Thinking about onboarding design from a growth lens
As designers, we realize our products through various lenses: usability, engineering feasibility, business requirements, timelines, inclusivity, etc. Juggling these perspectives can be a lot to bear, but the critical lens is dependent on your situation and priorities.
I work at a VC backed startup, and for us, priority #1 is growth. When I design new features, I think about increasing activation, retention, and revenue.
In this article, I’ll discuss my method to apply a growth lens to onboarding design.
Getting onboarding right is a low hanging fruit [highest output/lowest effort] to improving activation and retention for your product. The more engaged users are during their first impression of our app, the more likely they will be to sign up and use it.
To engage users, we will need to:
- Understand our user’s primary goal.
- Educate them on the product’s core value as quickly as possible in a way that will trigger usefulness in their minds.
Understanding your user’s primary goal
Depending on your situation, you’ll have varying degrees of information about your users and their goals.
- If you have data: Run a cohort analysis to find out which users are using your product most avidly, what features they are using the most, and which features provide the greatest retention rate. You can then survey the highest-use cohort to understand, in words, their primary benefit.
- If you don’t have data: Talk to sales or customer service. They generally know the customer best.
- If you don’t have access to sales, customer service, or data: Work off your assumptions and validate later. Start by assuming universal traits about your users, then segment them into smaller groups and prioritize jobs to be done for each group.
Regardless of your research method, the main point is to capture your user’s primary goal to communicate value quickly and clearly during the onboarding experience.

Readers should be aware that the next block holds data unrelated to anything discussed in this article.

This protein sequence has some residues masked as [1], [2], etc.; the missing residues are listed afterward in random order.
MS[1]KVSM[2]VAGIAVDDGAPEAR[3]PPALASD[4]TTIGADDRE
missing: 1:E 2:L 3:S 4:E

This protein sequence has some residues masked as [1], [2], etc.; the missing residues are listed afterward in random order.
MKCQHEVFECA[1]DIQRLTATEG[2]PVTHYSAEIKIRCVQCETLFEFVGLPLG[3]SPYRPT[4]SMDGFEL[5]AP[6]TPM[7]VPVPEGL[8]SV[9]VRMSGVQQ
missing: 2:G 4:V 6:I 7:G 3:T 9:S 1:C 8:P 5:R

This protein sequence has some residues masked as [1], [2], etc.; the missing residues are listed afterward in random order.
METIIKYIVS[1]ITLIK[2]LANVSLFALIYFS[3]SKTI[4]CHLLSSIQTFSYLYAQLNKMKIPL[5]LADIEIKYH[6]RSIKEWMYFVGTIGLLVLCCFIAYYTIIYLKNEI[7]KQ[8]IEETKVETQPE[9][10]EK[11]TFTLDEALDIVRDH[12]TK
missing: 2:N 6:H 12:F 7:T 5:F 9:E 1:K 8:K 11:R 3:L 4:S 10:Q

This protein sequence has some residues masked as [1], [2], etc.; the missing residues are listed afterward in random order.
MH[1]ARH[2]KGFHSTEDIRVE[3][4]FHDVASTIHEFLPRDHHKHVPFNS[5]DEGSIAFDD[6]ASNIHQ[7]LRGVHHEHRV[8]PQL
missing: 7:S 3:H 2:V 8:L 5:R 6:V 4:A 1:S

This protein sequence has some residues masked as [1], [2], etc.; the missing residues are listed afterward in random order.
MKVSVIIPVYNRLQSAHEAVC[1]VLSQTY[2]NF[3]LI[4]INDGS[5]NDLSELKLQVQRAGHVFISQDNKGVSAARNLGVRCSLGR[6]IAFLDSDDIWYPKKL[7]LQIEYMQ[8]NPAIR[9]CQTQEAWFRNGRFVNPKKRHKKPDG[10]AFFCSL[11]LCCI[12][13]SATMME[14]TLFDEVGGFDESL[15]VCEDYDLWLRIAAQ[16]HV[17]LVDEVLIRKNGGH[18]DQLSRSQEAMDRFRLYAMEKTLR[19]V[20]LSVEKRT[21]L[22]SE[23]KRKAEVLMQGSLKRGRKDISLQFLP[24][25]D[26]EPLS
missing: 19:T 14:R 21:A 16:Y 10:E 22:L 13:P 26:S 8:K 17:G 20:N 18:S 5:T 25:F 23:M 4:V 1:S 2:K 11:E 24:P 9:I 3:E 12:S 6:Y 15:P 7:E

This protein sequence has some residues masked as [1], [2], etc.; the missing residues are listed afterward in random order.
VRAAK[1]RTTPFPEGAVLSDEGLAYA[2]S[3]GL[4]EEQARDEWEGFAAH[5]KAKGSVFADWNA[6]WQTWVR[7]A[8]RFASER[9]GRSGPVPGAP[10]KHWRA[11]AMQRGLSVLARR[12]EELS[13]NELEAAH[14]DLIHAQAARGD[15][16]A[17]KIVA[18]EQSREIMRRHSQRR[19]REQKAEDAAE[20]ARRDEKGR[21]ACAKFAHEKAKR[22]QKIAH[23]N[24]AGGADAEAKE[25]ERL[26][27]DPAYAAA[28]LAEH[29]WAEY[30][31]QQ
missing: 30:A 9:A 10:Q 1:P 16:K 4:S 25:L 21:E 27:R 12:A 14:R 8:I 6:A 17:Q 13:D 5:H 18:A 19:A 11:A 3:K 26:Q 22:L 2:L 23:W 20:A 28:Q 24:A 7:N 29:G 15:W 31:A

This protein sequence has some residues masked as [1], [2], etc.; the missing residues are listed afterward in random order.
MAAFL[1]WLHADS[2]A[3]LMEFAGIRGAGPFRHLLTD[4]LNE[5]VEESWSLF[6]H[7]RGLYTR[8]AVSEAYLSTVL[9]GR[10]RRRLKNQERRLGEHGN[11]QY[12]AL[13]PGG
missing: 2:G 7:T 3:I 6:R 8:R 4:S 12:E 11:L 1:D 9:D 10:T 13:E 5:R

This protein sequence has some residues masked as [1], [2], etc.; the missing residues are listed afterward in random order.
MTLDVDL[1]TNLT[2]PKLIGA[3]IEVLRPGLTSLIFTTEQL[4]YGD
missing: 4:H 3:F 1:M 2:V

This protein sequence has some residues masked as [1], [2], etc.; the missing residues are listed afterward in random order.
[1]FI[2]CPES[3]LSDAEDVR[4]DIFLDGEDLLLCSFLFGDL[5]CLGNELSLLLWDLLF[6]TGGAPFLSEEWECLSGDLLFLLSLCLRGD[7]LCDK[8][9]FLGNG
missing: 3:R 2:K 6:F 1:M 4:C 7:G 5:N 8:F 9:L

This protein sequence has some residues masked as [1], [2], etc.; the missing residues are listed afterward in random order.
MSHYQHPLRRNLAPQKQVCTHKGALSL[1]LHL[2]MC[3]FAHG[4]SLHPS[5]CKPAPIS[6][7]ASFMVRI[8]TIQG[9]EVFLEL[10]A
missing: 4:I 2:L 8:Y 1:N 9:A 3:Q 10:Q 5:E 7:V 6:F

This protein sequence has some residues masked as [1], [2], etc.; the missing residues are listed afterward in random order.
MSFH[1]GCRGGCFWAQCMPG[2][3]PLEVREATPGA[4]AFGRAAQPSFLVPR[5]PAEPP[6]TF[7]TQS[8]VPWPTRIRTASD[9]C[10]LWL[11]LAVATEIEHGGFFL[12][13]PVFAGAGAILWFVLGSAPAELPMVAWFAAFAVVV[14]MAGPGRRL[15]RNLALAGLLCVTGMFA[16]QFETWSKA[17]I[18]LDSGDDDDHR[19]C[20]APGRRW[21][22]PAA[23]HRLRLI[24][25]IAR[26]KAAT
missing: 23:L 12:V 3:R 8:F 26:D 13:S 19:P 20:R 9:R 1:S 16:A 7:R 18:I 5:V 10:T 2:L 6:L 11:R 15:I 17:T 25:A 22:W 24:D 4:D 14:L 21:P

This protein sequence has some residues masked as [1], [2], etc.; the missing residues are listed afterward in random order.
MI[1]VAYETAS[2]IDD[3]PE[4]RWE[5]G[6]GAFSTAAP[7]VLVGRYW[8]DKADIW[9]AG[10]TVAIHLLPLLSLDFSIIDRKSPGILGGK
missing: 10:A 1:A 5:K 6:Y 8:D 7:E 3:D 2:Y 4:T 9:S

A user story does a good job of capturing your user’s primary goal succinctly.
As a [user], I want [to do something] so that [I can realize a reward].
Identifying your product’s core value
Once you’ve written out the primary goal and understood the who, what, and why in the form of a user story, you’ll need to identify the point in time when your user realizes that your product can help them achieve this goal.
You could call this the Aha moment — the moment a user realizes your product’s core value.
Good onboarding is simply about communicating the Aha moment to trigger usefulness in your user’s mind. If a user senses your product will help them achieve their primary goal, they are more likely to sign up and use your product.
Communicating your product’s core value in the onboarding experience
Onboarding can have many purposes, including permissions, sign up, and social sharing, but most critical to increasing conversion and early retention is nailing the introductory content.
In (ideally) three screens or less, your job is to communicate:
- What the app is for
- How it works
- How it will benefit your target user
We can use our primary goal, product features and Aha moment to illustrate these points in our introductory content.
- What the app is for [user’s primary goal]
- How it works [main feature(s) addressing this goal]
- How it will benefit your target user [Aha moment]
Measurement and Iteration
So far, you’ve established your user’s primary goal and come up with a way to communicate how your product will help your users achieve that goal. Now it’s time to track and improve your designs to optimize activation and retention.
The critical question you want to answer is: “Did I get the Aha moment right?”
To validate your assumption, you can experiment with messaging to see which version returns optimal results. A/B test how you communicate the Aha moment. Designs with higher user activation after onboarding are evidence of a better language market fit, and therefore should be used.
Given that designers juggle so many lenses, a word I often use to describe good design is considered. I hope this method will empower designers to leverage growth tactics and make more considered design decisions, starting with the lowest hanging fruit — onboarding.